The phrase “straw poll” has acquired some nuance in Britain this month. It used to mean asking people what they think about an issue — any issue. Suddenly it seems to mean asking people what they think about Straw — Jack Straw, that is, the former British foreign secretary — and in particular his opinion of Muslim veils. At about the same time as a young Muslim teaching assistant was suspended recently for refusing to remove her full-face veil in the presence of male colleagues, Mr. Straw said he found them objectionable and divisive.
Polls and letters to the editor suggest that a majority of Britons agree with him. Even Prime Minister Tony Blair has weighed in with a delicately worded expression of support for Mr. Straw. The anger revealed by this whole flap over a veil is something that European Muslims should not take lightly.
What is really in dispute here? Not, as one might assume, the right of British Muslim women to wear whatever they want in most situations. Which they do. Many wear the same things as everyone else. Some opt for the head scarf, or hijab, banned in French and German schools but such a common sight in Britain that no one blinks at it.
The niqab, which leaves only the eyes uncovered, is not so widely worn, but again, if a woman in Britain feels compelled to ward off unwelcome attention in that attention-getting way, she is generally free to do so.
But not always. The current dispute surely is about judging what is appropriate in a particular time and place. The time is one of acute sensitivity, not just to murderous terrorist surprises but to expressions of Muslim assertiveness, such as the clamor over Danish cartoons of Muhammad, an ambiguous speech by the pope and a scene in a German opera, that strike many in the West as disproportionate and confrontational. And the place is Britain, not Afghanistan or Saudi Arabia.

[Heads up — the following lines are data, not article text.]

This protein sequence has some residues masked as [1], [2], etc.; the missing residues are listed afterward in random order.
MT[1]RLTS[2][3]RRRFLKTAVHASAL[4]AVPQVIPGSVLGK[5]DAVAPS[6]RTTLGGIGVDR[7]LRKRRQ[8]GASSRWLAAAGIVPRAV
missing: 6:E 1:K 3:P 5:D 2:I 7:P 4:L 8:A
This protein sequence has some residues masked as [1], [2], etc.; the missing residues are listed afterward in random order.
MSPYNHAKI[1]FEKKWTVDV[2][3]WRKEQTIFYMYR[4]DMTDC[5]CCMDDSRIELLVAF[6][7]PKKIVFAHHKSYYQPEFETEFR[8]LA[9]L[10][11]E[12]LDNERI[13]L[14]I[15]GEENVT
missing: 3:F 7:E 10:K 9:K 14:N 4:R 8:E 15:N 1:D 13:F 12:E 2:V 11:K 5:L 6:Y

It’s a pretty multicultural society, all things considered, but full Muslim garb is simply not mainstream there, and it is a provocation to pretend otherwise. The niqab is actually so extreme a form of dress it is banned in some Muslim countries, such as Turkey, and is a subject of intense debate in others, such as Egypt. So some reciprocal flexibility is called for from Britain’s more belligerent veil-wearers.
What that means is that while the niqab might be all right for a trip to the supermarket, it is not sensible to dress up like a suicide bomber to take a driving test. Or to go through passport and security checks at the airport. Or to attend a job interview. Or, in most people’s view, to teach.
Aisha Azmi, the teaching assistant who was suspended in West Yorkshire because she wouldn’t remove her face veil in the classroom she shared with a man, said she had “a brilliant relationship” with her pupils. Nobody, however, seems to have asked the pupils or their parents if they agree.
One can see how a teacher veiled head to toe in black might intimidate children. Similarly, Mr. Straw’s admission that he asked constituents visiting his office to show their faces when they spoke to him does not seem unreasonable. Why should consideration flow in only one direction?
There is no “right” or “wrong” view of this extraordinary garment. Look at the challenge it poses to feminists, who bounce back and forth between defending women’s freedom to wear whatever they choose and decrying the servitude to, and fear of, men that it suggests. Last week, it was hard not to sympathize with the writer Salman Rushdie in his forthright support of Mr. Straw’s stand.
“He was expressing an important opinion,” Mr. Rushdie said, “which is that veils suck. Which they do. . . . I think the veil is a way of taking power away from women.” At the same time, it was hard not to admire the vision painted by Ms. Azmi’s lawyer of a society in which religious and cultural differences went unremarked and the niqab was just another everyday outfit.
Unfortunately, that happy place is not today’s Britain. Even some Muslims have expressed surprise, if not outright consternation, that the full veil is being worn there by more young women rather than fewer, since it is not a strict requirement of Islam and is associated with societies in which women lack education and influence. Mr. Blair broached that topic Tuesday when he suggested some women might be wearing the niqab as “a mark of separation” rather than for strictly religious reasons. If true, it would link this furor to those earlier showings of Islamic self-assertion that have caused such ill-will across Europe.
The question for British Muslims is whether they want to stand apart from society more than they want to blend in — and if so, how they can do that in a constructive and accommodating way. It may be time to unveil a new approach.
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